8/30/2009

Where's the Should?


"He who expects nothing enjoys everything," said St. Francis of Assisi.

When the world doesn't meet our expectations, is the problem in the world or the mind? Our mind imposes expectations on the present moment from the storehouse of past impressions. We pick the best of the past and project it as "hope." When experience conforms to our hope, we call it "good." When it doesn't, we call it "bad." Granting authority to the past, we live in a constant conflict between the way the world is and the way we remember it. This is suffering: the conflict between the present and the past, between what Is and what Should be.

Suffering is irresponsible: a failure to respond. Suffering happens when we get so stuck in how it should be that we can't respond to how it is. Pain, of course, is inevitable. But suffering is a choice: a choice to prefer the past.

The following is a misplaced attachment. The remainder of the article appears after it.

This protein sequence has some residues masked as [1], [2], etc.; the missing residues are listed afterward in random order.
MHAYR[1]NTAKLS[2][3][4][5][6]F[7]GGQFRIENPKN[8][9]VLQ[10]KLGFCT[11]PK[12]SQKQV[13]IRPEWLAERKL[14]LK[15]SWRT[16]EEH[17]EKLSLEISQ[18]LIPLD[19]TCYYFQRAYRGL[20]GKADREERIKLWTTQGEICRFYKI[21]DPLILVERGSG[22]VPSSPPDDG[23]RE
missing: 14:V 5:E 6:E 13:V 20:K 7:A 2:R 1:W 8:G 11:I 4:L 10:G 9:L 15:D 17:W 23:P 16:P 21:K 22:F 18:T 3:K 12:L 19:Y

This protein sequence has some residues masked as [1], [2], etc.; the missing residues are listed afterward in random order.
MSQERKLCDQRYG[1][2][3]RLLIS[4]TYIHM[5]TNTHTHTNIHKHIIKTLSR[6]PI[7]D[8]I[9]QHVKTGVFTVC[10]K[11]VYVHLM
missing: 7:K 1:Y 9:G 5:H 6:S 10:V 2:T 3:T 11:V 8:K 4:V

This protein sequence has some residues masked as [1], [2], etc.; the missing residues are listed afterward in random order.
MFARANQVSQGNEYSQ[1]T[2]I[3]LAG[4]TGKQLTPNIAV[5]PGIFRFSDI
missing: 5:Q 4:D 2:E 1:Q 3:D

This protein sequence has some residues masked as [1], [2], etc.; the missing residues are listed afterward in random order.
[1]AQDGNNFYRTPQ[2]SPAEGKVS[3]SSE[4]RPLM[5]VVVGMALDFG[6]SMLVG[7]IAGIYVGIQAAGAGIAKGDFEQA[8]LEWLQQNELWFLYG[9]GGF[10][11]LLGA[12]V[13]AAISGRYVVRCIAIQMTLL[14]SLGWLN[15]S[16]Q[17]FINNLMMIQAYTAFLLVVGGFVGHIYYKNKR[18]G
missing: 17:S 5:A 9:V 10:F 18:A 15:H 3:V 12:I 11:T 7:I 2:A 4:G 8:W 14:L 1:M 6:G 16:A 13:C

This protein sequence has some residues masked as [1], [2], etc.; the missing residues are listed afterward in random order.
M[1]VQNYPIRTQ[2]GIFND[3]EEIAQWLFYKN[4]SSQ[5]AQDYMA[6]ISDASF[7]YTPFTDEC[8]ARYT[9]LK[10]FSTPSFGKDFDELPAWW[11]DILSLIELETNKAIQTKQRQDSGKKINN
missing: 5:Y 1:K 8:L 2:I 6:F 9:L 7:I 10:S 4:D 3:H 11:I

When we drop our expectations, what happens? We eliminate suffering before it arises. We relieve the tension between past and present. We become instantly alert, energetic, and sensible. We acquire response-ability for the Now.

Do I have enough courage to renounce the authority of the past, with its Should?

Have you ever wondered where Should comes from? I may feel that it comes from inside, but how did it get there? Fear of someone outside drove that Should deep within me, until I thought it must be my own voice and my guide. But the true guide, deeper than thinking, at the very source of mind, is not the voice of Should but the voice of silence. There is no Should in silence.

The silence of awareness is there before a single word arises. True guidance is voiceless. I know that I make the right decision, not because I hear a voice saying "thou shalt" or "thou shalt not," but because I feel a centering, a release of tension in the heart, the warmth of inward home-coming.

Real renunciation means dropping the Should, so that we may live in what St. Francis called "perfect joy." Renunciation isn't wearing a robe or living in a cave, but opening our hearts to the naked miraculous terrible ecstatic world that Is, just as it Is, without any expectations, without any ground to stand on but Now.

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